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Begin To Do and Begin Doing

We received an interesting question from Maggie and Savor in Beijing:

We have a question from Cafe 150: What is the difference between “begin doing” and “begin to do”?  In Cafe 150, it says “Josephine began to act in movies” and then says “She began singing jazz music.”  Why is there a difference?

You can say either “begin to act” or “begin acting.”  They would both be correct in this circumstance.  You can put an infinitive verb (such as “to act” or “to do”) after the verb begin, or a gerund (a verb that ends in -ing, such as “acting” or “doing”).  However, this only works when the verb begin is in the simple present or simple past (begin, began).  If it is in the present or past progressive, such as, “He is beginning” or “He was doing,” then you can only use an infinitive after the verb: “He is beginning to act on the stage” or “She was beginning to annoy (bother) me!”

~Jeff

9 Responses to “Begin To Do and Begin Doing”

  1. Delphy Says:

    That’s interesting. The good news for me is the question was raised by Chinese because I’m Chinese too. When I was in my junior or high school, even in my university, I’d never heard about the different use between “begin to do” and “begin doing”. The more I learn from ESL the more I feel the only thing I got from my over 10 years’ English learning is just the words, no verbal, no phrases, no sentances. Faint~~~~

  2. Shin Says:

    Hi I’ve just got a question from your reply.
    You told that sentence is not able to use in the present or past progressive. Here is a question, can I use in the future?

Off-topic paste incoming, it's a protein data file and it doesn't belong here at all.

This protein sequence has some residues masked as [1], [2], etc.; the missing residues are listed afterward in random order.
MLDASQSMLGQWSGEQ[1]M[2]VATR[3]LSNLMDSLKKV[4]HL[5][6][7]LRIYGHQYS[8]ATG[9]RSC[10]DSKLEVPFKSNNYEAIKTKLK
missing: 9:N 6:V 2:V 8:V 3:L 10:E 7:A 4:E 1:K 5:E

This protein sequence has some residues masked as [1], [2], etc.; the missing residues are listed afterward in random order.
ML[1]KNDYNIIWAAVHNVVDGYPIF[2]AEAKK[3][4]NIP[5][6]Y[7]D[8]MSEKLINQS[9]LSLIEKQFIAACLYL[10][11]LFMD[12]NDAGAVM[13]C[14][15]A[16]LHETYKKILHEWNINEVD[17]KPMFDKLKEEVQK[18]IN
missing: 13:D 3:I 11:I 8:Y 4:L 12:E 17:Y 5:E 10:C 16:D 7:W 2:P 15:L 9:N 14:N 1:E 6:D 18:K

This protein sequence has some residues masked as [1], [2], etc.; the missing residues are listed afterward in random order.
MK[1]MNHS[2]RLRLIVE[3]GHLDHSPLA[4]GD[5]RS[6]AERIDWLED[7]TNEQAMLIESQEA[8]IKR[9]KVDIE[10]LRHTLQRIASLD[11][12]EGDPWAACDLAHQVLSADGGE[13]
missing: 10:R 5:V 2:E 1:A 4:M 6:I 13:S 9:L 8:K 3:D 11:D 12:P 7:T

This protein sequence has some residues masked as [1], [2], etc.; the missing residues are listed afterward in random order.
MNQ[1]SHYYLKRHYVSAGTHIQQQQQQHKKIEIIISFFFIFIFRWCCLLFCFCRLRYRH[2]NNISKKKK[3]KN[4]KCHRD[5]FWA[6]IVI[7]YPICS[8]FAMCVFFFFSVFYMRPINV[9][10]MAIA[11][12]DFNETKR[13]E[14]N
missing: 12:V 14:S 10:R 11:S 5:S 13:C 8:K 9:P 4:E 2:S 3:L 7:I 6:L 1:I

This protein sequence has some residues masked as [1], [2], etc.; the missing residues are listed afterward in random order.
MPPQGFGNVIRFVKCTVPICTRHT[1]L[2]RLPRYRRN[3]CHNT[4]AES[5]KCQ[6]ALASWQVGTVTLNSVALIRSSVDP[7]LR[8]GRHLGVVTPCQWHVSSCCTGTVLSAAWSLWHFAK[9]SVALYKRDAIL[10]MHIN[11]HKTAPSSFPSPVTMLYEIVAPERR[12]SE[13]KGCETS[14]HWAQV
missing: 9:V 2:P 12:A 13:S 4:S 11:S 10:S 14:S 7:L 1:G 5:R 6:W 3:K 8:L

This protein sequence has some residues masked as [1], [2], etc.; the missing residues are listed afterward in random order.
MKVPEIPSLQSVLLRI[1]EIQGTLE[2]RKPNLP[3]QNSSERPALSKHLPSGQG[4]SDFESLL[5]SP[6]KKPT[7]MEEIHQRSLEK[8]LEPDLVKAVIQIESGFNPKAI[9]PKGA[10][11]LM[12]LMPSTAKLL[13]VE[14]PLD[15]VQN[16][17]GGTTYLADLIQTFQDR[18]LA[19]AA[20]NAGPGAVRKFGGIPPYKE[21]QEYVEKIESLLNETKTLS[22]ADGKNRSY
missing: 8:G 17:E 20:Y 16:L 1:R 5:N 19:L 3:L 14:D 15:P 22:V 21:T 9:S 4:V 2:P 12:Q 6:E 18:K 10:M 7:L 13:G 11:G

ex)”I’ll be begining to act” and “I’ll be begining acting”
    What’s correct?

  3. ESL Podcast Google Group Says:

    Thanks jeff

  4. malika Says:

    Well, thank you Dr. Jeff for this clarification. It really helps.

    By the way, I frequently face a difficulty of using some words that have almost the same meaning, right now I can’t remember any of them to give you an example, and I think it arises in the english language more than in french or spanish languages, that’s what I think. If you can tell me if it’s right or not, that would help me to overcome something that I thought it was a difficulty !

    Thank you both Dr. Jeff and Dr. Lucy and all team members. I think, no I’m sure you’ll never be short on new and good ideas to help us improve learning this beautiful language !

  5. Dmitry Says:

    On a related note, is there any difference between ‘Where do you plan to go?’ and ‘Where do you plan on going?’ ?

  6. elcomandant Says:

    Thank you Jeff, I have reflected about this for use correctly. I think that in Spanish language is the same, so for us, the natives Spanish speakers is easy to understand. in this case we have avantage.
    Greetings.

  7. fivestar Says:

    I would appreciate much more if someone explained to me the difference between “all the smth” and “all of the smth”. Jeff always says “all of the definitions” and so forth and, for example, the description of the last episode says “by learning the English words for all the things”.

    best regards

  8. emiliano Says:

    More or less the same as Spnanish lenguage, so for us is easy to understand and to use.
    “Ella comenzó actuando de Cenicienta el año pasado” “Ella comenzó a actuar de Cenicienta el año pasado”
    “Ella comienza hoy actuando de Blancanieves” “Ella comienza hoy a actuar de Blancanieves”
    But:
    “Ella esta comenzando a actuar de Blancanieves hoy”
    Sorry about the spanish, but it should be useful for some of our friends? I hope so.
    Thank you Jeff, I have never thought about these similitudes between English and Spanish.

  9. sadiya Says:

    hi: it s intersting to make the difference about two sentence its will tell u the two word that u confuse realy and its nice thank u